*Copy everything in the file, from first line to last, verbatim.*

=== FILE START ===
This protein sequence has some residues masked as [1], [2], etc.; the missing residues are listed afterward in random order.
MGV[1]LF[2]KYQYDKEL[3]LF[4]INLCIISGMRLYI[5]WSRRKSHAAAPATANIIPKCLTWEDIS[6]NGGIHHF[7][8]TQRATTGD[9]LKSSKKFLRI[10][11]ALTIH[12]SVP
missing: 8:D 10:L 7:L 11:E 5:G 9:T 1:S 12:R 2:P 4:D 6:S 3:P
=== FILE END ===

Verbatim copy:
This protein sequence has some residues masked as [1], [2], etc.; the missing residues are listed afterward in random order.
MGV[1]LF[2]KYQYDKEL[3]LF[4]INLCIISGMRLYI[5]WSRRKSHAAAPATANIIPKCLTWEDIS[6]NGGIHHF[7][8]TQRATTGD[9]LKSSKKFLRI[10][11]ALTIH[12]SVP
missing: 8:D 10:L 7:L 11:E 5:G 9:T 1:S 12:R 2:P 4:D 6:S 3:P